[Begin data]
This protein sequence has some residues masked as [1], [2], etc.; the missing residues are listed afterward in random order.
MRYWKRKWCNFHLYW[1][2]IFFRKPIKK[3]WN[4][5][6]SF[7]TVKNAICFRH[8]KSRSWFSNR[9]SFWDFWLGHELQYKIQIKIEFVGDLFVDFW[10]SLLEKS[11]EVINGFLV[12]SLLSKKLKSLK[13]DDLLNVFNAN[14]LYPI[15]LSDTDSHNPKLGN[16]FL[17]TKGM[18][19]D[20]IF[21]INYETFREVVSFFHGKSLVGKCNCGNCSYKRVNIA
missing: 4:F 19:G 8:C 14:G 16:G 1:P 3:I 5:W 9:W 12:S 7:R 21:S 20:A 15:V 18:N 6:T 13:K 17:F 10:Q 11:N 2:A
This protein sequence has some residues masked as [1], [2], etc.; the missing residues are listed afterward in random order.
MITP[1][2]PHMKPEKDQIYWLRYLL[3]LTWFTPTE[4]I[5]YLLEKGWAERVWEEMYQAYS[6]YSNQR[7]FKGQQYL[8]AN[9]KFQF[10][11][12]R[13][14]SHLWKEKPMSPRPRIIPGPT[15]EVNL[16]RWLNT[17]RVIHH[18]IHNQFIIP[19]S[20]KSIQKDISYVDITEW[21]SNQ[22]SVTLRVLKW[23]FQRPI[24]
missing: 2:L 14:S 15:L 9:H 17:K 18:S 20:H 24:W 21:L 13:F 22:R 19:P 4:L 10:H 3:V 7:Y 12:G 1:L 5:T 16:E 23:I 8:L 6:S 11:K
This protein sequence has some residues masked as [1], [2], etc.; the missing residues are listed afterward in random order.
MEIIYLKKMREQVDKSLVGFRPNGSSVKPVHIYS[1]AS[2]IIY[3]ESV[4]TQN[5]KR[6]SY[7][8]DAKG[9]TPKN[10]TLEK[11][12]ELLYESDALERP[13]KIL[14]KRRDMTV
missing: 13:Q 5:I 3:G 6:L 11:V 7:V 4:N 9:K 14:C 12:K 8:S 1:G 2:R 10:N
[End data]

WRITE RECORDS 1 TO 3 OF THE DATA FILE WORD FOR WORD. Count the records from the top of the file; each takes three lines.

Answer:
This protein sequence has some residues masked as [1], [2], etc.; the missing residues are listed afterward in random order.
MRYWKRKWCNFHLYW[1][2]IFFRKPIKK[3]WN[4][5][6]SF[7]TVKNAICFRH[8]KSRSWFSNR[9]SFWDFWLGHELQYKIQIKIEFVGDLFVDFW[10]SLLEKS[11]EVINGFLV[12]SLLSKKLKSLK[13]DDLLNVFNAN[14]LYPI[15]LSDTDSHNPKLGN[16]FL[17]TKGM[18][19]D[20]IF[21]INYETFREVVSFFHGKSLVGKCNCGNCSYKRVNIA
missing: 4:F 19:G 8:C 14:G 16:G 1:P 3:I 5:W 9:W 12:S 7:R 21:S 20:A 15:V 18:N 6:T 13:K 17:F 10:Q 11:N 2:A
This protein sequence has some residues masked as [1], [2], etc.; the missing residues are listed afterward in random order.
MITP[1][2]PHMKPEKDQIYWLRYLL[3]LTWFTPTE[4]I[5]YLLEKGWAERVWEEMYQAYS[6]YSNQR[7]FKGQQYL[8]AN[9]KFQF[10][11][12]R[13][14]SHLWKEKPMSPRPRIIPGPT[15]EVNL[16]RWLNT[17]RVIHH[18]IHNQFIIP[19]S[20]KSIQKDISYVDITEW[21]SNQ[22]SVTLRVLKW[23]FQRPI[24]
missing: 2:L 14:S 15:L 9:H 17:K 18:S 20:H 24:W 21:L 13:F 22:R 19:P 4:L 10:H 3:V 7:Y 12:G 1:L 5:T 16:E 23:I 8:L 6:S 11:K
This protein sequence has some residues masked as [1], [2], etc.; the missing residues are listed afterward in random order.
MEIIYLKKMREQVDKSLVGFRPNGSSVKPVHIYS[1]AS[2]IIY[3]ESV[4]TQN[5]KR[6]SY[7][8]DAKG[9]TPKN[10]TLEK[11][12]ELLYESDALERP[13]KIL[14]KRRDMTV
missing: 13:Q 5:I 3:G 6:L 11:V 7:V 4:N 9:K 14:C 12:K 8:S 1:G 2:R 10:N